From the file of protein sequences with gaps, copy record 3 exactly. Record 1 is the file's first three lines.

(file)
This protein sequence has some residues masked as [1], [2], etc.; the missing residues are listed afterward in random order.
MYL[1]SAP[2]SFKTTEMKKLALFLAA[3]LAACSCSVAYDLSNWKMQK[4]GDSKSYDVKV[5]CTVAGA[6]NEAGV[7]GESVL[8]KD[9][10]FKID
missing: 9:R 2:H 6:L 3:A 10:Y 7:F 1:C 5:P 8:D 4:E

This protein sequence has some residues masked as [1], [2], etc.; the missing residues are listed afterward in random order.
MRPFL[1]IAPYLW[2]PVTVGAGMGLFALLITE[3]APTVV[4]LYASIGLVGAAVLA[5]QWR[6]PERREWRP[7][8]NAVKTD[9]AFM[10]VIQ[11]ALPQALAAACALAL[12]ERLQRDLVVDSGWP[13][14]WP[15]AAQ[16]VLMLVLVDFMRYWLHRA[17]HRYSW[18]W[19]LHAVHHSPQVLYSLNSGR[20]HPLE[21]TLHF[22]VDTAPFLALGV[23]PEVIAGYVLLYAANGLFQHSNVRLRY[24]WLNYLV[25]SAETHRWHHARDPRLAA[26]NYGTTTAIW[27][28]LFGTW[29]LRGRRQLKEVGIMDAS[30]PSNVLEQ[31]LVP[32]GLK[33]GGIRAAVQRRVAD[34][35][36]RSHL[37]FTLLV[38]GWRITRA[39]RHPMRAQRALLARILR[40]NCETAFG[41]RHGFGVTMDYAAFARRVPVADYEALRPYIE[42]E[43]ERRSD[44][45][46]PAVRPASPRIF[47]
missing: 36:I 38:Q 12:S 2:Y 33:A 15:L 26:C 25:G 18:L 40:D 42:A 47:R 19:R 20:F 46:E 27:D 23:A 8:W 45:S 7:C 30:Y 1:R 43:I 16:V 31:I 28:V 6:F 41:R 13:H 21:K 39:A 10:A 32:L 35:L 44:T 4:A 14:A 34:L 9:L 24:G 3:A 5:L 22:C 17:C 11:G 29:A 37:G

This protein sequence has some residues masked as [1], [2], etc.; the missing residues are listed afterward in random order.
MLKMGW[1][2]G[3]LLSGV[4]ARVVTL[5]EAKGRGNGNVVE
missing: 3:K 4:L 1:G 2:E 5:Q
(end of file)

This protein sequence has some residues masked as [1], [2], etc.; the missing residues are listed afterward in random order.
MLKMGW[1][2]G[3]LLSGV[4]ARVVTL[5]EAKGRGNGNVVE
missing: 3:K 4:L 1:G 2:E 5:Q